It is too bad," says a man who knows him well, "that Gary Zintgraff's idols are Jimmy Ling and J. R. Ewing."

Zintgraff, the chief executive officer of Chemical Investors Inc., does admire James J. Ling, the upstart Oklahoma native who opened his first business, a Dallas electrical contracting company, with $2,000in 1947. By 1969 Ling had parlayed his grubstake into control of Ling-Temco-Vought Inc., the country's 14th largest corporation, a conglomerate with $3.75 billion in sales. Zintgraff has studied Ling's biographies, analyzed his financial strategies, and made a pilgrimage to Dallas to meet the master. "Thirteen years after Ling completed his first public offering," says Zintgraff, "he put LTV onto the Fortune 500. On February 15, 1978, when Chemical Investors went public, I started my own 13-year clock."

To date, Zintgraff is keeping to the schedule. In 1982, just six years after he founded Chemical Investors with about $15,000 of his own money and $200,000 from other investors, the company ranked No. 9 on the INC. 100 list of the fastest-growing public companies, a distinction not available during Ling's time. It stayed near the top at No. 18 this year, with sales that reached nearly $40 million and a compound annual growth rate of 142%.

But former insiders say that CI's spectacular growth diverts attention from serious problems in the company's development. They point to the fact that in seven years Chemical Investors has never reported a profit from operations and that none of its subsidiaries has achieved prominence in its market. CI's growth has come not from sales but from an aggressive acquisition strategy that Zintgraff could have taken they say, that Zintgraff's management style has prevented him from consolidating his gains. "Gary thinks managing a business is acting like J. R. Ewing," says J Wood, one of numerous managers and executives who have been charmed, then disillusioned, and finally driven off -- or, in several cases, fired -- by the man most of them consider brilliant but flawed.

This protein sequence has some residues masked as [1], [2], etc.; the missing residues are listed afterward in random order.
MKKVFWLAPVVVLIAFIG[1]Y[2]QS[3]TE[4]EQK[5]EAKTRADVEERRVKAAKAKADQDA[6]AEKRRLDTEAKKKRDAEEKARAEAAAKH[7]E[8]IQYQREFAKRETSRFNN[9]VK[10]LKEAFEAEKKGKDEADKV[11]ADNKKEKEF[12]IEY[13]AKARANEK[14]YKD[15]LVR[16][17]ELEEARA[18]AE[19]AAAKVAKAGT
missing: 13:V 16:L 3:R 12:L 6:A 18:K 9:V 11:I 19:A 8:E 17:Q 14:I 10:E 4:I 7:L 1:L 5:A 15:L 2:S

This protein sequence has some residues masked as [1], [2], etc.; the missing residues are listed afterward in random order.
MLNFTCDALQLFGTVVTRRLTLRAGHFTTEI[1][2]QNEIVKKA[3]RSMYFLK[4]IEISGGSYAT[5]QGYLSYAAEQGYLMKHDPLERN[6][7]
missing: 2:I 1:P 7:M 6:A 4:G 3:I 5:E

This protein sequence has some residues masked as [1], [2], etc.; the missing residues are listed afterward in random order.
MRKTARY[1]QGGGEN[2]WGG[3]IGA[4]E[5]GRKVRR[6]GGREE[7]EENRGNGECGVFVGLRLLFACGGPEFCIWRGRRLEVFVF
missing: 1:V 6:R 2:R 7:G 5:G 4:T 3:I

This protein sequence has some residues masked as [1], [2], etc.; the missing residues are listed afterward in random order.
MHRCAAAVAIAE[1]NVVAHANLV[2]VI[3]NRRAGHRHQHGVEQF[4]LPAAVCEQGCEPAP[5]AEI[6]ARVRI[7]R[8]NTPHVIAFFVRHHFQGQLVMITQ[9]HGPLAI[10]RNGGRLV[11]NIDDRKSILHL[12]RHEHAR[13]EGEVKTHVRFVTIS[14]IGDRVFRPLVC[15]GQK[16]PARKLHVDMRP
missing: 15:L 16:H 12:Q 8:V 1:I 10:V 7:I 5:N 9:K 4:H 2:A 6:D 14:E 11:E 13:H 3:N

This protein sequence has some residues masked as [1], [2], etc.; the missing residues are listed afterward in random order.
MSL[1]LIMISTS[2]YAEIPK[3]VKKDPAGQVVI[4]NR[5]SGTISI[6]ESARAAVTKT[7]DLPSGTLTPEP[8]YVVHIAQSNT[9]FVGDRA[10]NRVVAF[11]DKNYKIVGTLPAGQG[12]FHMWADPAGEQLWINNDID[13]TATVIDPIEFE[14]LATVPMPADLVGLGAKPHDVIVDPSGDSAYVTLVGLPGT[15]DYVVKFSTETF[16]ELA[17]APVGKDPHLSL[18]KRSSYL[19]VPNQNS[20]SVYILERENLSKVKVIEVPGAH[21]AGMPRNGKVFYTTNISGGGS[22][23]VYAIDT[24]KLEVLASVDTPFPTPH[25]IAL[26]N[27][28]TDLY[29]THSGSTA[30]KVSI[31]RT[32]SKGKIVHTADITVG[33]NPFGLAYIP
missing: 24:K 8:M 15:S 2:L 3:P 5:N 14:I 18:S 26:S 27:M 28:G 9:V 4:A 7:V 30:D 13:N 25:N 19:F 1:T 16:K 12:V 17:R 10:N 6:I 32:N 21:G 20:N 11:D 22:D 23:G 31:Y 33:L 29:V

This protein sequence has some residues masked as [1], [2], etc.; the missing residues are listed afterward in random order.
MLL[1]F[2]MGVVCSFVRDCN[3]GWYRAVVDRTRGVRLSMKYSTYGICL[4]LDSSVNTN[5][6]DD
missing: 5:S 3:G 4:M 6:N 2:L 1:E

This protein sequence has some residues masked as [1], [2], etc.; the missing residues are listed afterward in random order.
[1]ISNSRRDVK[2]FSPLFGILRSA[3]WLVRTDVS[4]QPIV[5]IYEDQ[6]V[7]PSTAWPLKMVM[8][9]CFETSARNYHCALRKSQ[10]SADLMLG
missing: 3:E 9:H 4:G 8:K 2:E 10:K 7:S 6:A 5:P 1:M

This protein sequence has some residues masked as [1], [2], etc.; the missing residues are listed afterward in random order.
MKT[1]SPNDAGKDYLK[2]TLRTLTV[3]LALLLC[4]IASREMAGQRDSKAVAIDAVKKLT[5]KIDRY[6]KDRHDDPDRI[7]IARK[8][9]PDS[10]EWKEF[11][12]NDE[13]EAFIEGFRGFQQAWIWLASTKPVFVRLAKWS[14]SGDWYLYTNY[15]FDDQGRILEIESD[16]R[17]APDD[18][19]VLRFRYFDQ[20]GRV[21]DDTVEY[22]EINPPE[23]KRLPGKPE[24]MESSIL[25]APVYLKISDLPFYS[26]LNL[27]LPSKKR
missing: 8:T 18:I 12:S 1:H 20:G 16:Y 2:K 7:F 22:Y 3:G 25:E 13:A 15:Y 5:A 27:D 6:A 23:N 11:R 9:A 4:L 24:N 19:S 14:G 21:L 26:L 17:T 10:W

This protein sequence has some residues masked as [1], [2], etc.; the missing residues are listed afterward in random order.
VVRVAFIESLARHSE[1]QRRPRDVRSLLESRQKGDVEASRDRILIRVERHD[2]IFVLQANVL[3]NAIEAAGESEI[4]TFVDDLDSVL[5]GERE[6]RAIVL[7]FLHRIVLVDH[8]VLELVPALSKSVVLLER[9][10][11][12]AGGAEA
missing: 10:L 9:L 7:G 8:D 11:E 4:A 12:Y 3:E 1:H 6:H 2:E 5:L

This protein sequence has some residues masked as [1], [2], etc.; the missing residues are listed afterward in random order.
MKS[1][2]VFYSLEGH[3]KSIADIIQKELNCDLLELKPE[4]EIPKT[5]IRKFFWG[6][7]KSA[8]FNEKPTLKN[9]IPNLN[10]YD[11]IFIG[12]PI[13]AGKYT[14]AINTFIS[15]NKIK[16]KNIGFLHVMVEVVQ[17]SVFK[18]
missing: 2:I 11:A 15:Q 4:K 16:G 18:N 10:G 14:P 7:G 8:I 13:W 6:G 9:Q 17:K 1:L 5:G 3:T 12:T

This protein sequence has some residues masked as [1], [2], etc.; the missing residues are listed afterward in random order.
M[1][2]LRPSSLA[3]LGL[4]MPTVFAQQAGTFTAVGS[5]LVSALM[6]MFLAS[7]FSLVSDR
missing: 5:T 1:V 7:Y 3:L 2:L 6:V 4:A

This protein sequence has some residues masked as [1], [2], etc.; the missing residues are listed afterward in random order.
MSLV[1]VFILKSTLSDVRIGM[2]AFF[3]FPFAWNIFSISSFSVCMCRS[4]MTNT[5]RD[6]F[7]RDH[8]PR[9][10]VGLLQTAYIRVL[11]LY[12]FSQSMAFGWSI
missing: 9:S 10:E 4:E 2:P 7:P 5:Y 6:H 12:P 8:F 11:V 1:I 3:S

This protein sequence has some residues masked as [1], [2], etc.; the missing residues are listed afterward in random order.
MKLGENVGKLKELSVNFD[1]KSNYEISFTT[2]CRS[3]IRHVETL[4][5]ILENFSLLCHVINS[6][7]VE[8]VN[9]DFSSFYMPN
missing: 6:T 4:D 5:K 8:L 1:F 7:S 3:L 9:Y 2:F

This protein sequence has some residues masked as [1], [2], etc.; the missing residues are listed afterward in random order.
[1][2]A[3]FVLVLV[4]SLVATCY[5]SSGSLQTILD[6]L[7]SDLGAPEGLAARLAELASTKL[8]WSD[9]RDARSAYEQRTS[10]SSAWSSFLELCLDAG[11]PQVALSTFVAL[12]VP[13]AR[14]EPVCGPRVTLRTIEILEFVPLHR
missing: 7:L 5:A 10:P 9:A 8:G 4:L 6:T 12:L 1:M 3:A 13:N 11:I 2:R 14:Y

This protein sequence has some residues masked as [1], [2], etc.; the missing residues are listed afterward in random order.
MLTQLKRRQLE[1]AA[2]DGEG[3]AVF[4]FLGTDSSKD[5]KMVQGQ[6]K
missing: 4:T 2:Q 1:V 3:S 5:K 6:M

The Jim Ling in him has allowed Zintgraff, a displaced Texan, to create a company whose growth rate any ambitious CEO could envy. But the J. R. Ewing in him has driven off the kinds of people who might save him from his own excesses, if indeed he needs saving. With Zintgraff you just can't be sure. He is both more and less than the classic model of the hard-bitten entrepreneur.

Born and reared in San Antonio, Zintgraff wears snakeskin cowboy boots and a Stetson hat with his three-piece, pinstriped suits. After four years in the Navy, his chemical engineering degree got him a job with Eli Lilly & Co., the pharmaceutical giant whose laboratories are in Indianapolis.

Lilly, people say, is a staid corporation, where advanced academic degrees and patience are rewarded by steady progress up the technical-management ladder. Zintgraff claims neither of those assets. While he was at Lilly, however, Zintgraff noted that although big pharmaceutical companies like to make things in big, production quantities, many of the ingredients they use are needed only in small amounts. He thought about starting a company that could produce and supply these low-volume, high-margin pharmaceutical intermediates to the majors.